History of the Church
The church stands almost exactly at the centre of the parish, which has an estimated population of 600. It now contains the villages and hamlets of Tegryn, Star, Bwlchygroes, Llancych and Llwyndrain; The Tithe Survey (c.1830) credited it with five hamlets – Cravelli, Blaen, Blaenkerion, Cicydd and Tave; and a directory of 1875 listed ‘the small villages of Clydey, Star and Tegryn’.
The parish as we know it today has an area of 8,280 acres and measures some five miles north/south by about three miles east/west, the boundary mainly following the course of streams. The eastern boundary is composed of the Pedran and Cych rivers, north by the Dulas, west by streams flowing north and south-west from the Frenni Fach (the boundary runs through the tumulus near its summit), south-west by the Taf to within a furlong of Llanfyrnach, then in a curve eastwards to the source of the Pedran, the southernmost point being a road junction near a boundary stone marked as ‘The White Stone’ on old OS maps
St Clydai, also known as Clydai Clotfaith ‘of long renown’ was the virgin daughter of Brychan Brycheiniog, one of the Irish saints who came into West Wales in the wake of the Irish raiders and traders of the fifth century. Brychan, son of an Irish king, was born about the year 400, and became ruler of Brecon. The story of his birth is given in a brief Latin version, Tewdrig was king of Garthmedryn (Brecknockshire) and had a daughter, Marchell, who was sent to Ireland, where she married Anlach, the son of King Coronac. Their son was named Brachen, later changed to Brychan. Marchell and Anlach returned to Wales with Brychan, who was fostered by Drichan. Later Brychan was sent as a hostage to the king of Powys.
Brychan became king of Garthmadryn, which was renamed Brycheiniog from the name of its new ruler. He is said to have married three times, and had eleven (or thirteen) sons and twenty-four daughters. Many of the children became saints, and twenty-nine churches are dedicated to them in West Wales. Some of the children also spread into north-east and east Cornwall. Brychan’s father, Anlach, is said to be buried near the door of Llanspyddid church, and in the churchyard is a stone known as the Cross of Brychan Brycheiniog. Corth, or Cymorth, a daughter of Brychan and a sister of St. Clydai, married St. Brynach of Nevern.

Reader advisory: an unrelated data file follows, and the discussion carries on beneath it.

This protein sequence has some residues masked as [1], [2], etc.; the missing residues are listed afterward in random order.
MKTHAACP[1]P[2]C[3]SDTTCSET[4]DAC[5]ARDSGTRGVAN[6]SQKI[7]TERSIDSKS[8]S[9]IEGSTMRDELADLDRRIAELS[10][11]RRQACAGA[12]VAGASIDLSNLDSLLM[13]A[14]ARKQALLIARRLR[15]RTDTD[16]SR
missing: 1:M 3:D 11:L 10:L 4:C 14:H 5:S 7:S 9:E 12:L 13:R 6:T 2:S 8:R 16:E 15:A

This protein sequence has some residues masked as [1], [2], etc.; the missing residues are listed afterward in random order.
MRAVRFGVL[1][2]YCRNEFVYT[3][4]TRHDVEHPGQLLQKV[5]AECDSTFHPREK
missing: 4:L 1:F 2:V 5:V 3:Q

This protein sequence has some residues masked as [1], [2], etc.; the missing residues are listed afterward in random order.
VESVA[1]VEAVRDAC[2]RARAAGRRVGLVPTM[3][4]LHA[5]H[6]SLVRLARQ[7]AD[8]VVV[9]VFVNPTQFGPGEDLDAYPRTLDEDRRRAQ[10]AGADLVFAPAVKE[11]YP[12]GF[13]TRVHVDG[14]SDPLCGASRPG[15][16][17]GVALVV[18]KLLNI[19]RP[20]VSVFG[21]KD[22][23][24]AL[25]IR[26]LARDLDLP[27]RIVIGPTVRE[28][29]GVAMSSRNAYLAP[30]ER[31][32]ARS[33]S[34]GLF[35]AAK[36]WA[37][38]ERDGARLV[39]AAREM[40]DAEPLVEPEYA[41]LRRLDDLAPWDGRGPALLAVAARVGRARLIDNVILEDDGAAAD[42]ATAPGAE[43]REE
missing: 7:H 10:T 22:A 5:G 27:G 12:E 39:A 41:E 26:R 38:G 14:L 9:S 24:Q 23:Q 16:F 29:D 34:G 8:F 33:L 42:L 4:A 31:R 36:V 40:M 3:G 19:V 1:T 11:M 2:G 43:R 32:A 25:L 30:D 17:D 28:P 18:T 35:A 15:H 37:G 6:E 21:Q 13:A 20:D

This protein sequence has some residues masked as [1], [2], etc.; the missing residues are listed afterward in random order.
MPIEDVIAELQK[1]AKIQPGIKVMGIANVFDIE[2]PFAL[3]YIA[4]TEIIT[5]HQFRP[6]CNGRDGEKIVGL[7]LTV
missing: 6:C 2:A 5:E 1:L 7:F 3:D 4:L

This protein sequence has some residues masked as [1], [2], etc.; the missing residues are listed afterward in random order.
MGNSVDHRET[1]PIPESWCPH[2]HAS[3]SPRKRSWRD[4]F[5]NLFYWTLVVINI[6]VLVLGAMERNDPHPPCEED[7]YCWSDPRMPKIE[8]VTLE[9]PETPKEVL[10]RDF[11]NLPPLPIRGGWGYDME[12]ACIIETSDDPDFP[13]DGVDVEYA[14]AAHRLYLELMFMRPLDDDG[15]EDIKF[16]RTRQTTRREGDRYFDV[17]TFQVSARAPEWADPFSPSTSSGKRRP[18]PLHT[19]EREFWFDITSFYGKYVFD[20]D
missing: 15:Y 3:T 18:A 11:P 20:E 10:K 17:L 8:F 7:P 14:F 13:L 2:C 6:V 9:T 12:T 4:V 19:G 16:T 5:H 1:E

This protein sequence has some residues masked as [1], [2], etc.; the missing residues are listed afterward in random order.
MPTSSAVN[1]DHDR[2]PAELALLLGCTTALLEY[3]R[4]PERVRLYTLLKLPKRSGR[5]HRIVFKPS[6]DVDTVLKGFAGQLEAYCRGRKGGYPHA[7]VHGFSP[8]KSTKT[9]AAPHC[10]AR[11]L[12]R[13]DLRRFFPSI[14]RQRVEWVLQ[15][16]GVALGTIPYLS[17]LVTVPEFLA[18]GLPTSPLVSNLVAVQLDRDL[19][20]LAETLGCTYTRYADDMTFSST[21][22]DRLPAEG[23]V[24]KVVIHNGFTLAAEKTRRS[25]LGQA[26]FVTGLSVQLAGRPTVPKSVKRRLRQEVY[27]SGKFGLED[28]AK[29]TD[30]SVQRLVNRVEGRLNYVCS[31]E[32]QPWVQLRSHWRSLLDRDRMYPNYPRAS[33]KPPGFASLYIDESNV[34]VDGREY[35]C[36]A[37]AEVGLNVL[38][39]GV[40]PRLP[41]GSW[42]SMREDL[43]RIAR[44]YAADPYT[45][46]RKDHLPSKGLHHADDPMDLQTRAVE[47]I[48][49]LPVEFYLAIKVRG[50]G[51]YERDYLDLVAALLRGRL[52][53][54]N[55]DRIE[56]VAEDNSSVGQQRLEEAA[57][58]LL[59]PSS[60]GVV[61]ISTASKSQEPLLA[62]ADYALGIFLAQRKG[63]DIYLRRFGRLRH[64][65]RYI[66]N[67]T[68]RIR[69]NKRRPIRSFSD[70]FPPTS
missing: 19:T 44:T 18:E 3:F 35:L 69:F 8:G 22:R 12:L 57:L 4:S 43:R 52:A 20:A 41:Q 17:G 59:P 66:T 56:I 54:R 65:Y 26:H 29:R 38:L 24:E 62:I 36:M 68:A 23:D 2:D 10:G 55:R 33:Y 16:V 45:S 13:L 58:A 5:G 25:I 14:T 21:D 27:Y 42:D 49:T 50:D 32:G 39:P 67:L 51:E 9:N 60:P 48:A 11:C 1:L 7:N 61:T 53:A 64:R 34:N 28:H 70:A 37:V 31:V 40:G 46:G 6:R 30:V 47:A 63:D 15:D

It is important to understand the implications of the word ‘saint’ in this area. It does not imply so much their own personal standing, but that they devoted their lives to contemplation and prayer. Many of them would retire into some remote spot, in the manner of a hermit, but were always ready to talk and give counsel to those who sought them out. In this way they were also missionaries, and thus the Church expanded.
Little is known about St. Clydai beyond her parentage and relations, but presumably she ‘retired’ to the spot where the church now stands, and there she lived. It is tempting to imagine that the circular churchyard marks the boundary of her holding; this shape is normally a strong indication of an ancient and possibly pre-Christian site.
St Clydai would have been born about the middle of the fifth century, and would have been established in her ‘hermitage’ in the latter part of that century. People would have come to her for advice and instruction, and after her death we can imagine a small, wooden church being erected on the site in her memory. But the site was already sanctified in other ways; inside the present building are three inscribed memorial stones, which appear always to have been associatd with this site and which are described fully in a later section.